March 30 (Bloomberg) -- Global Payments Inc., the electronic-transaction processor, had trading halted as the credit-card industry investigated a data breach that affected firms including Visa Inc. and MasterCard Inc.
Global Payments dropped 9.1 percent to $47.50 when trading was halted in New York, after earlier plunging more than 13 percent. The Wall Street Journal reported that the Atlanta-based firm was hit by a security breach that may have put 50,000 cardholders at risk. MasterCard slipped 1 percent to $424 at 3:11 p.m. Visa fell 0.6 percent to $118.29.
Visa and MasterCard, the largest payments networks, said in statements that account data may have been compromised at a third-party “entity” and that their own systems weren’t breached. The event may affect data from all major card brands, San Francisco-based Visa said. Neither firm specified how many customers may be affected.
“The incident is currently the subject of an ongoing forensic review by an independent data-security organization,” said Purchase, New York-based MasterCard, adding that card issuers and law enforcement were also notified. “MasterCard is concerned whenever there is any possibility that cardholders could be inconvenienced and we continue to both monitor this event and take steps to safeguard account information.”
Global Payments’s chief executive officer, Paul Garcia, didn’t respond to a message seeking comment. The company’s stock had climbed 10 percent this year through yesterday -- a gain that was erased by today’s plunge.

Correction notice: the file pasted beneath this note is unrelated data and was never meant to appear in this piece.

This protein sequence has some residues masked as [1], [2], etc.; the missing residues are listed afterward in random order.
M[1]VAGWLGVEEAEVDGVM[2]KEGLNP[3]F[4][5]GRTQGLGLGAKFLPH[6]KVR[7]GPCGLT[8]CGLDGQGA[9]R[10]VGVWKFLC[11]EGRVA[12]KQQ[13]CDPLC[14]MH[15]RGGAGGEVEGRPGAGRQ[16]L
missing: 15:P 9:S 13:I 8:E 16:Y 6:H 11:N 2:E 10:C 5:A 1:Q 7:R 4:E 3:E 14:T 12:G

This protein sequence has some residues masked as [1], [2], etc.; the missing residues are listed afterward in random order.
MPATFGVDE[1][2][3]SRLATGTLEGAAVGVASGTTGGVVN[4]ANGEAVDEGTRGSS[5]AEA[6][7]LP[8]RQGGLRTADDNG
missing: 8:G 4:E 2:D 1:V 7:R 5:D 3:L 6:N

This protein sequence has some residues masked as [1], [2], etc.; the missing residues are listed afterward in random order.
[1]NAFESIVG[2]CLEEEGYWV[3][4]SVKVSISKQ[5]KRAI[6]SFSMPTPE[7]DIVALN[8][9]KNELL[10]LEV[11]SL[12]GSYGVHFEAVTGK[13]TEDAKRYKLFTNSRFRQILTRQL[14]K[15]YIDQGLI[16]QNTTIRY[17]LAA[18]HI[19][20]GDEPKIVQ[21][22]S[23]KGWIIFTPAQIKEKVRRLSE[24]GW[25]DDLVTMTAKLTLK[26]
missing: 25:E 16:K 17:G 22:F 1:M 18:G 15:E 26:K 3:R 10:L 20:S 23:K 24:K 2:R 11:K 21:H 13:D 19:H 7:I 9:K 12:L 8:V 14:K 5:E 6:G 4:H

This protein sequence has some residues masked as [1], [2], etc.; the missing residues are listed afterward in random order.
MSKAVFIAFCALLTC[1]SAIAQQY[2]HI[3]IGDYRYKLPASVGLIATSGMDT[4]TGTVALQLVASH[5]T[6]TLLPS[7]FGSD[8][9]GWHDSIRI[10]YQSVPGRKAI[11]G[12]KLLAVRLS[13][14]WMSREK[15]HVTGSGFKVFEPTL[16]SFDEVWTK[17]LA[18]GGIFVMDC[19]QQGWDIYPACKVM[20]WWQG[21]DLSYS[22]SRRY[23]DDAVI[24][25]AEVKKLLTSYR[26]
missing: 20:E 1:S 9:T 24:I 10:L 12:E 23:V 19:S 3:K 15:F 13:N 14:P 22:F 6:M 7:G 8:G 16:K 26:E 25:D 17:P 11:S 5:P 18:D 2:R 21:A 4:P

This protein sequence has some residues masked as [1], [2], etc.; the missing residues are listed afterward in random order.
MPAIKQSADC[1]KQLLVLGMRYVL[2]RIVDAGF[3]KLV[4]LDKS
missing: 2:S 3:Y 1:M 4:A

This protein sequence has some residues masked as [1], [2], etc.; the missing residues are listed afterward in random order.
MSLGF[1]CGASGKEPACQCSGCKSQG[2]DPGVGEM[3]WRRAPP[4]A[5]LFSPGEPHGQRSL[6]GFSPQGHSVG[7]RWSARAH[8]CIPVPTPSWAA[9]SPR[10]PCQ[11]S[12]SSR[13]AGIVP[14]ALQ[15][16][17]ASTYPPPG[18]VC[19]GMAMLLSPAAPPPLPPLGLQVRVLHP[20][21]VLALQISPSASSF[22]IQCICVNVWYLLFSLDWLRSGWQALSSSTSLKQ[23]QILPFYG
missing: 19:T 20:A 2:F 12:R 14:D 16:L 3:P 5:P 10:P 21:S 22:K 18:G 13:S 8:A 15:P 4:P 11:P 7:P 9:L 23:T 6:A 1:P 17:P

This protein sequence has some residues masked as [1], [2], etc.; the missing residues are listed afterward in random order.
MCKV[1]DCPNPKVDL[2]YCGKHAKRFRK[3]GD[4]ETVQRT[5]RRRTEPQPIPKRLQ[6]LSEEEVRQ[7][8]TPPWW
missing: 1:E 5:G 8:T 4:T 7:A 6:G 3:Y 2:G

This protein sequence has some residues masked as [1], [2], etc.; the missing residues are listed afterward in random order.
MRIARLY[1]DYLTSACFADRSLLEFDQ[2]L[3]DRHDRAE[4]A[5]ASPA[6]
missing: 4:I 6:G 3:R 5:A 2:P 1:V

Brian Krebs’s krebsonsecurity.com, which tracks cybercrimes and potential threats, reported the breach earlier today, prompting MasterCard’s statement before the Wall Street Journal identified Global Payments. More than 10 million card numbers may have been compromised, Krebs wrote, citing unidentified people in the financial industry.
That figure is dwarfed by the theft of 130 million credit-and debit-card records years ago from Heartland Payment Systems Inc. and other companies, said David Koning, an analyst at Robert W. Baird & Co., in a note to clients today. That case led to the sentencing of a Miami computer hacker in 2010.
While Heartland’s costs from the incident amounted to about $147 million, the firm didn’t lose merchant customers as a result and its stock has since regained initial losses, Koning wrote. The Princeton, New Jersey-based company’s shares have climbed 120 percent since the end of 2009. The breach reported today “is in no way related to Heartland,” the firm said in a statement.
“You hear about a breach and you think to yourself, ‘Well how big could this really be?’” Koning said in an interview. “That creates uncertainty across the whole ecosystem.”
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